NFL 18-game schedule puts careers, lives on the line

It seems ironic in today’s game that the NFL actually wants to expand it regular season by two games.

Trainers, coaches and even players are attempting to treat concussions, among other injuries, with more awareness than ever before.

This season the Green Bay Packers, considered a Super Bowl favorite, lost their starting running back (knee) for the season. The Philadelphia Eagles, going through one of the biggest quarterback turnovers in recent memory, saw their incumbent Kevin Kolb go down with a concussion, drastically altering the 2010 season for Kolb, the Eagles, and some guy named Michael Vick.

And this was just in week one!

Recently, we have seen numerous players, like Steelers legend Mike Webster, pass away too early, whether they be taking their own life or from brain damage suffered at some point in their football careers.

The NFL suits who are putting the dollar ahead of the person are out of their minds.

According to All About Traumatic Brian Injury (, The American Journal of Sports Medicine estimates three to four concussions occur each year in an average 50-player high school football team. Before players even have a chance to prove themselves in the collegiate ranks, their lives have already been put in danger.

“16-game season already takes enough of a toll on a (player’s) body,” wrote Cardinals receiver Larry Fitzgerald on his Twitter page. “Extra games=More injuries,” he went on to say.

He then became visibly agitated with people questioning his status as an NFL player.

“Maybe if (you) were actually playing (you) would understand but CLEARLY (you) don’t.

“Being able to walk when you get older is something players care about. What league do (you) play in that makes (you) feel like (you) know?”

We don’t know. None of us really do. Professional athletes are criticized everyday, whether it’s for dropping a pass, being late for practice or driving drunk at five in the morning. But behind all of that, are people who have sacrificed their lives to entertain the 70,000 people who come to see them play everyday.

Shouldn’t Colts president Bill Polian know a little something about getting hurt?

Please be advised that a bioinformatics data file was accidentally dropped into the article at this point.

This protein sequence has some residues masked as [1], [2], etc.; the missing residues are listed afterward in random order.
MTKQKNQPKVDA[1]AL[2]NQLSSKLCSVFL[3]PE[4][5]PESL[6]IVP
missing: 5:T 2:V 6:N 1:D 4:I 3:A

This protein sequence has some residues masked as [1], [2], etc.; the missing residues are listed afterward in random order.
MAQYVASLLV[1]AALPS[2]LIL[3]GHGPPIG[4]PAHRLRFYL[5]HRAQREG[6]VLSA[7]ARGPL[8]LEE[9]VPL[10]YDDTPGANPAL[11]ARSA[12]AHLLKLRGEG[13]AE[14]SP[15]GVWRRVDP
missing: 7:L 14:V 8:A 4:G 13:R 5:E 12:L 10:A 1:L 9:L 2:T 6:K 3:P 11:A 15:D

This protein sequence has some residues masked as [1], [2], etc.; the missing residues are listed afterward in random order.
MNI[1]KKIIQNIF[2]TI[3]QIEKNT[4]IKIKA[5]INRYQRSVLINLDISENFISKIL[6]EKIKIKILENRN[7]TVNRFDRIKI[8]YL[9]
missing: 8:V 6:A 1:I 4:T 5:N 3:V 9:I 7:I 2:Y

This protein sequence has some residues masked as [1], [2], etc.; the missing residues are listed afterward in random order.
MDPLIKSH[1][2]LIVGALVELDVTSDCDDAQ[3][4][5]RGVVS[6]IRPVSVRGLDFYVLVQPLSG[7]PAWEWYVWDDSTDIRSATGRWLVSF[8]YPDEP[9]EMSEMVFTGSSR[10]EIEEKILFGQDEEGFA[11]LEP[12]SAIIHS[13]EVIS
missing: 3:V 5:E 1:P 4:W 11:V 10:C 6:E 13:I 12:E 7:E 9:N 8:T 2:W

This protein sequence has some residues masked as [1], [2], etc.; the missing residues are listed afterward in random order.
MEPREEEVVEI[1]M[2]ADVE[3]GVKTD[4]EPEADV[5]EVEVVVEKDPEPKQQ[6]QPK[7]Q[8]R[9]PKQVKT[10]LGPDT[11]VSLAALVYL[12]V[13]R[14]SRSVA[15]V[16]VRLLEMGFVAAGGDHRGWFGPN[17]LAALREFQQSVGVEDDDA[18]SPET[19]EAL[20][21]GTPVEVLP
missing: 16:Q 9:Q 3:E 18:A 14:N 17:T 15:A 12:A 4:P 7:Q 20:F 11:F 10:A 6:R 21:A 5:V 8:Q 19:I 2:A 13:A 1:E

It was his 1999 Colts team that lost All-Decade linebacker Cornelius Bennett (and current president of retired NFL players) to a knee injury in the last week of the season, when the Colts already had the division title wrapped up.

“It never has left my mind,” Polian said, reflecting on the Colts opening round loss to Tennessee.  “That is the price you pay for playing players in meaningless games.”

From 2000 onward, the Indianapolis president has instituted a policy to rest starters as soon as the division/playoffs are in-hand.

I hope Polian is just acting as the outspoken, political man he is. He has built three different franchises into Super Bowl contenders (Buffalo, Carolina, Indianapolis). But his big mouth may just be giving us the hard truth – an 18-game schedule is inevitable.

NFL coaches currently have a proper amount of time, one month, of training camp to evaluate and assess their needs as a team. With rookie camp earlier in the summer, maybe it is possible the NFL could even eliminate a preseason game, keeping player’s health in check, while also giving drafted and undrafted free agents a chance to prove themselves.

Their off-season workouts could take a big hit, or perhaps worse, stretch to bigger portions of the year, causing disconnect from family and friends, among other things of significance.

32 years ago, the NFL went from six preseason games to four, bumping the regular season total from fourteen to sixteen. Is it any surprise this came in the heart of Webster’s career with the Steelers?

As head of the retired NFL players, Bennett hopes there will be “proper funding” for the health and safety for those out of the league, and not just forgotten like some washed-up pro wrestler, as has been the case for many veterans.

There are now 32 teams in the NFL, half of which can barely field a quality starting quarterback to win them a game every week. More games mean more opportunities to keep someone like Matthew Stafford on the sideline and in the hospital.

Fait accompli.